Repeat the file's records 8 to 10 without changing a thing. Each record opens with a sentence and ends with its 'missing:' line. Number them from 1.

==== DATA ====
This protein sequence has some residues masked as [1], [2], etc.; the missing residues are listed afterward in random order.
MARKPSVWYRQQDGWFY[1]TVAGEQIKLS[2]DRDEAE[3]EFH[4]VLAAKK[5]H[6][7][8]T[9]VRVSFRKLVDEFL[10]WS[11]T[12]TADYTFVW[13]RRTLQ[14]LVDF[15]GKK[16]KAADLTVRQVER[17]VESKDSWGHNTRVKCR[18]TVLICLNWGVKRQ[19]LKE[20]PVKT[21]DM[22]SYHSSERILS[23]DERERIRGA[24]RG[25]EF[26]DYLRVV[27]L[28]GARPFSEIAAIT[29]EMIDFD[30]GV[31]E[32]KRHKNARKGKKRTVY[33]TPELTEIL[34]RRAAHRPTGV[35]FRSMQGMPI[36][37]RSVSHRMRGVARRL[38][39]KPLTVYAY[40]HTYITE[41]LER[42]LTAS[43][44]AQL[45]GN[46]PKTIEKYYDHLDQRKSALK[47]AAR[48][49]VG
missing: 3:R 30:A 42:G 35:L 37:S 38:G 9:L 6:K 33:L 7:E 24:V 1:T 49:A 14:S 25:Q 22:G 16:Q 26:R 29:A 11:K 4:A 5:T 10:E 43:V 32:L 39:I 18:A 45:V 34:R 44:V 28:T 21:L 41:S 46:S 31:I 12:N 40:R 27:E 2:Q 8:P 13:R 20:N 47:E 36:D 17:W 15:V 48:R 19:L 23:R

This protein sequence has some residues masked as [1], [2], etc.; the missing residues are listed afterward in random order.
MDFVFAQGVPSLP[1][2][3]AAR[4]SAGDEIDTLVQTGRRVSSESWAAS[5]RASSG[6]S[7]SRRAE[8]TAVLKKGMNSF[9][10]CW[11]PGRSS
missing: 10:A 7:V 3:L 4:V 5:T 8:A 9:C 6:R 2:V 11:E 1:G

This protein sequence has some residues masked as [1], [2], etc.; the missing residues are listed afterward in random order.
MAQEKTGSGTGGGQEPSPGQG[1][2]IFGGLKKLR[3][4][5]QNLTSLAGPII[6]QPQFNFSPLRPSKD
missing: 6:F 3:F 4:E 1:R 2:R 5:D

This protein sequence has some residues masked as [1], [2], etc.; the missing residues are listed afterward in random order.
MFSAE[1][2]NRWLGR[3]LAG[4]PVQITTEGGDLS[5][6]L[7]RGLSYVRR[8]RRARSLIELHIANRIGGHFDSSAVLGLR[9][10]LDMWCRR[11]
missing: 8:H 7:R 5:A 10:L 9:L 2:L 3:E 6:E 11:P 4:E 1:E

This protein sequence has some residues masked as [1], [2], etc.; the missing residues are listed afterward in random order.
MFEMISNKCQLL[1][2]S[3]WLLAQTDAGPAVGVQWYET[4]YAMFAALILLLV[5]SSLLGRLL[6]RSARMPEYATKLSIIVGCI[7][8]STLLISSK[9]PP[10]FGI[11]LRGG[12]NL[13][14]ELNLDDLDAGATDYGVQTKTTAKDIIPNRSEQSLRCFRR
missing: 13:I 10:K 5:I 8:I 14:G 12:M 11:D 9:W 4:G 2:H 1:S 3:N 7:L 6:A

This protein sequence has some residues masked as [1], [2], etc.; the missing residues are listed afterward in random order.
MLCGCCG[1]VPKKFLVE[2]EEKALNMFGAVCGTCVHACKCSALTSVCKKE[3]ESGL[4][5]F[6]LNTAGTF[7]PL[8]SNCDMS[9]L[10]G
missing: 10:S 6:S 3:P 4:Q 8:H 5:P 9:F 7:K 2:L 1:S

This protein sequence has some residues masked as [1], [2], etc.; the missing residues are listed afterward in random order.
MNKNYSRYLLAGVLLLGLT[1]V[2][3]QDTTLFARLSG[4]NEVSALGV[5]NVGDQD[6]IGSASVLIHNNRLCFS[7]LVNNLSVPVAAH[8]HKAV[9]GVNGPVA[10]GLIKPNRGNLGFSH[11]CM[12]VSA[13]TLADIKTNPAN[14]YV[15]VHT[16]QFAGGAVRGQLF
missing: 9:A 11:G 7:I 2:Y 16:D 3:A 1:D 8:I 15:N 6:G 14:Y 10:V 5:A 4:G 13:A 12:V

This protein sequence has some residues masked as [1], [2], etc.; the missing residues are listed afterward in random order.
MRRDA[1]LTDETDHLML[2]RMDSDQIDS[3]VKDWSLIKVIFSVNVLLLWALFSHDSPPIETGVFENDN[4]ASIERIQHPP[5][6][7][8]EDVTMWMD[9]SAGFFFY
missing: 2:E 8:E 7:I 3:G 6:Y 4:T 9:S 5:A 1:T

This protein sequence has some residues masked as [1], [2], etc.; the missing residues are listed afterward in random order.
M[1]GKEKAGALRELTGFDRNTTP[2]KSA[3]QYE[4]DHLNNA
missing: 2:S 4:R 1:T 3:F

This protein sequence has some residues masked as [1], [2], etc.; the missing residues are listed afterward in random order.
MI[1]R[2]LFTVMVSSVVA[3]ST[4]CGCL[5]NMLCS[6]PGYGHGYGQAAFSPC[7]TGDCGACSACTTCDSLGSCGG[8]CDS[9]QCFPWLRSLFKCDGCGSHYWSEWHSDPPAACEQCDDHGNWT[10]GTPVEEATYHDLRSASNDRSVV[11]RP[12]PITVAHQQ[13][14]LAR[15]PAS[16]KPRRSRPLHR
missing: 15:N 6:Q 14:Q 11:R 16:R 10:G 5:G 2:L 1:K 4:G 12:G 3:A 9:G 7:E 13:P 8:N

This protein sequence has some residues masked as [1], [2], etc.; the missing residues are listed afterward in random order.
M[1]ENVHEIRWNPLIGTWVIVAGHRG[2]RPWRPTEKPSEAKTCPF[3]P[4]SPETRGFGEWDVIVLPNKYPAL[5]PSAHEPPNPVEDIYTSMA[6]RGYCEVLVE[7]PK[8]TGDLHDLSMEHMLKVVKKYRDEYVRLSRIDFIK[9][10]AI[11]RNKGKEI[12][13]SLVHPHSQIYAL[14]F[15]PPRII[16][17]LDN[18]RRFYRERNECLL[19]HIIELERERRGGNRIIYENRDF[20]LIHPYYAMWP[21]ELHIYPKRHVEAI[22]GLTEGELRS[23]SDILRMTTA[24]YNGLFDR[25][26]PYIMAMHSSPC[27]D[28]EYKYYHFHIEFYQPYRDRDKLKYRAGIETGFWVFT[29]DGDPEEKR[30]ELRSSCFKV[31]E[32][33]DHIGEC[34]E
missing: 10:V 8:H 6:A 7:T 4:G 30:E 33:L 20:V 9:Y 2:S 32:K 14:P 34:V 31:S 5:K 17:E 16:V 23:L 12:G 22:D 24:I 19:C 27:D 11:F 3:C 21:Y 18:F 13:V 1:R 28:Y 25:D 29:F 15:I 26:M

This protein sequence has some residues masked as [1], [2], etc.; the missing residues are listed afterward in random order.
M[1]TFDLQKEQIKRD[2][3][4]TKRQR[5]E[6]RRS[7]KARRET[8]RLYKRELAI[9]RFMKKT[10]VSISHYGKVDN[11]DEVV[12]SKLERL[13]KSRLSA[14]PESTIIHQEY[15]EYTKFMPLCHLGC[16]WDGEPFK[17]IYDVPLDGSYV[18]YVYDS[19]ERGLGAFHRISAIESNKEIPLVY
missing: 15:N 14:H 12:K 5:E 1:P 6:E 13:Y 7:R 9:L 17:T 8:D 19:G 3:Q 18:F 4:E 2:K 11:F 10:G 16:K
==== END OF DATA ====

This protein sequence has some residues masked as [1], [2], etc.; the missing residues are listed afterward in random order.
MRRDA[1]LTDETDHLML[2]RMDSDQIDS[3]VKDWSLIKVIFSVNVLLLWALFSHDSPPIETGVFENDN[4]ASIERIQHPP[5][6][7][8]EDVTMWMD[9]SAGFFFY
missing: 2:E 8:E 7:I 3:G 6:Y 4:T 9:S 5:A 1:T

This protein sequence has some residues masked as [1], [2], etc.; the missing residues are listed afterward in random order.
M[1]GKEKAGALRELTGFDRNTTP[2]KSA[3]QYE[4]DHLNNA
missing: 2:S 4:R 1:T 3:F

This protein sequence has some residues masked as [1], [2], etc.; the missing residues are listed afterward in random order.
MI[1]R[2]LFTVMVSSVVA[3]ST[4]CGCL[5]NMLCS[6]PGYGHGYGQAAFSPC[7]TGDCGACSACTTCDSLGSCGG[8]CDS[9]QCFPWLRSLFKCDGCGSHYWSEWHSDPPAACEQCDDHGNWT[10]GTPVEEATYHDLRSASNDRSVV[11]RP[12]PITVAHQQ[13][14]LAR[15]PAS[16]KPRRSRPLHR
missing: 15:N 6:Q 14:Q 11:R 16:R 10:G 5:G 2:L 1:K 4:G 12:G 3:A 9:G 7:E 13:P 8:N